However, I saw a real disconnect beween the lovely outside and grand entry spaces to the library, plus a few other very design-y areas, and the rest of the building. Materials were hard to find. VERY hard to find. Signage was abysmal, often just laserprinted pieces of paper, sometimes laminated and sometimes not. Doors to areas that may have been public were forbidding and unwelcoming. There weren’t enough elevators. There weren’t enough bathrooms. There wasn’t a comfortable place to sit in the entire building. There were lots of “dead spaces” that, because of architecture, couldn’t really be used for anything and they were collecting dust. The lighting was bad. Stack areas were dim and narrow. The teen area seemed like an afterthought. Bizarre display areas with a table and some books on it were in the middle of vast open areas. Most of the place felt like it was too big and then the stacks felt too crowded and I had to climb around people working to find things. Shelvers shut down the entire “spiral” concept with booktrucks. The writer’s area in this library is a shadow of the glorious writers room in the old downtown building where I had a desk briefly.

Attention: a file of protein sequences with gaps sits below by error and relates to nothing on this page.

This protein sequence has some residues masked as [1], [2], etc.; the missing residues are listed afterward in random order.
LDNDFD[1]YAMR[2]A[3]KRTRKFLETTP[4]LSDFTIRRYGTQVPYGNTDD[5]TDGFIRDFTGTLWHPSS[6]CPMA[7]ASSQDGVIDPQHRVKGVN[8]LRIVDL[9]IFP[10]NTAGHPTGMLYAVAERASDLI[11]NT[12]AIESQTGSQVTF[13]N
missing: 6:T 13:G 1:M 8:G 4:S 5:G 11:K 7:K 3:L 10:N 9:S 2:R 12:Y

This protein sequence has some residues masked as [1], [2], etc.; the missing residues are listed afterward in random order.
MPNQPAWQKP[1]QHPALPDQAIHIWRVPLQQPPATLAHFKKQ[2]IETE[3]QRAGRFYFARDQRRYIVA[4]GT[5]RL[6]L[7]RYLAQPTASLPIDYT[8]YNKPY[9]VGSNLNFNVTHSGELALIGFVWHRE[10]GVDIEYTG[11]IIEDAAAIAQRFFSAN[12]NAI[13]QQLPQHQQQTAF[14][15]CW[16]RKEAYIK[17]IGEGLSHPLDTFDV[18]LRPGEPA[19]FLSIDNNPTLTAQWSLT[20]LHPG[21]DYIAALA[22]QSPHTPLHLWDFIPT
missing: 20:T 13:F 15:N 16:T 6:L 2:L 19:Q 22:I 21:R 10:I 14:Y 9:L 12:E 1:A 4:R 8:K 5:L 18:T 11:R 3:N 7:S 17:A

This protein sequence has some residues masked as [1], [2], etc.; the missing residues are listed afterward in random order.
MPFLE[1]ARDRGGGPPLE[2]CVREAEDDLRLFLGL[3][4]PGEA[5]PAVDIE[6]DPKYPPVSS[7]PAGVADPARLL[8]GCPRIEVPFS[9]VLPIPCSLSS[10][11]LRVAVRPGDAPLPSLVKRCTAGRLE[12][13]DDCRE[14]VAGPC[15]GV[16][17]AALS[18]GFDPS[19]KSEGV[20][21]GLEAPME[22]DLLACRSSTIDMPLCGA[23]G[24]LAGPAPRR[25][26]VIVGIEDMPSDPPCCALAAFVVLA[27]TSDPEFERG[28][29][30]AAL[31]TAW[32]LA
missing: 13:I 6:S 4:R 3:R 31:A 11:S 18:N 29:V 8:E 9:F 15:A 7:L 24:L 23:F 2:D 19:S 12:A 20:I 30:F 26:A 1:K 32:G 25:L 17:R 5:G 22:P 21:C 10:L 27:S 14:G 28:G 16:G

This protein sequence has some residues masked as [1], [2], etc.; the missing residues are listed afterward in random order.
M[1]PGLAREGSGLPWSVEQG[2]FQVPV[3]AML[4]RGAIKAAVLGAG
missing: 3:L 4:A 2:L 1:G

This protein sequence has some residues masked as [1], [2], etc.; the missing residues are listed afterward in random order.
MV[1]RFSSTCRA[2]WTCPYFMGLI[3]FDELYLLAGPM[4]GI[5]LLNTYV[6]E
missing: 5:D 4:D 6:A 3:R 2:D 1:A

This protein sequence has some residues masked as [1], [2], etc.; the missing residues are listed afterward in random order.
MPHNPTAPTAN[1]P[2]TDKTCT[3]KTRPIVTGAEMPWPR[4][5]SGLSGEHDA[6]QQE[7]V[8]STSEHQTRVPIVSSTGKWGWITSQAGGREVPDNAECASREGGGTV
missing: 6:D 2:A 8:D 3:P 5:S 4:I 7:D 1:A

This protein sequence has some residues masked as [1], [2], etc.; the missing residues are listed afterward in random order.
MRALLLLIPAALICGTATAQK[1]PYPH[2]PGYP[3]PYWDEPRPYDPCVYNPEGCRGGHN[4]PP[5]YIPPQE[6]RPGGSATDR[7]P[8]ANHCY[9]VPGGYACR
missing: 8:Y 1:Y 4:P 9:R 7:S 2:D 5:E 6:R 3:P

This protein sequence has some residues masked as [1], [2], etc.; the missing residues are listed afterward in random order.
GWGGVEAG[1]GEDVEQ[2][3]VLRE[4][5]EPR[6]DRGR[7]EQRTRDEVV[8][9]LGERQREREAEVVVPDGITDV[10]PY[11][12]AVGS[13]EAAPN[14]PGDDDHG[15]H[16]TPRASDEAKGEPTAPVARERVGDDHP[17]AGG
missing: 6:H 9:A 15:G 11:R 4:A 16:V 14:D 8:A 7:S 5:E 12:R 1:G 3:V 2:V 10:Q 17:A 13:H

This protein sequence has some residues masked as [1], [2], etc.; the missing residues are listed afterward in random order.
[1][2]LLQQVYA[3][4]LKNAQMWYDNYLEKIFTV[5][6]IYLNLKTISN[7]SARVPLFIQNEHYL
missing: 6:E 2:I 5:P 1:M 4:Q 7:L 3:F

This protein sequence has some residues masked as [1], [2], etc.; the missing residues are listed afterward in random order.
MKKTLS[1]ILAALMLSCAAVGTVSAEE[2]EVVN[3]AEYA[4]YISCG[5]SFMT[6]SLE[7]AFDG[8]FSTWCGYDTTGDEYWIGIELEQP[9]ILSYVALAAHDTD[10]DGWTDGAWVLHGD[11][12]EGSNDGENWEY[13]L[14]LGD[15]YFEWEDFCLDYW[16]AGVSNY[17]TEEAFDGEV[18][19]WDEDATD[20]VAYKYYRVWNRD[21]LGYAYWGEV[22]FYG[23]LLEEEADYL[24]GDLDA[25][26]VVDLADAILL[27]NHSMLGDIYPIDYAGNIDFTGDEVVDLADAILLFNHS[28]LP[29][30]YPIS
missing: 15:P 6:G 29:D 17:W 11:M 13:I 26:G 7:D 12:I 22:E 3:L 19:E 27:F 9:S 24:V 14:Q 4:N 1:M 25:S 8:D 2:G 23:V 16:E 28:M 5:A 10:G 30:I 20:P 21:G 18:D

Did I think it was going to be different? Maybe a little. I left Seattle specifically because its idea of progress and mine were fundamentally at odds and I didn’t enjoy the destabilizing effect of a city always under construction and didn’t get enough from the things that were eventually constructed. This library looks like it was built for a bookless future where we get all of our information from the internet and the digital realm. For now, we’ll just keep the books on hand because people will bitch if they don’t get to read them, but they’re no longer the reason for the library, and they’re no longer honored and appreciated as the things we love and build libraries to house.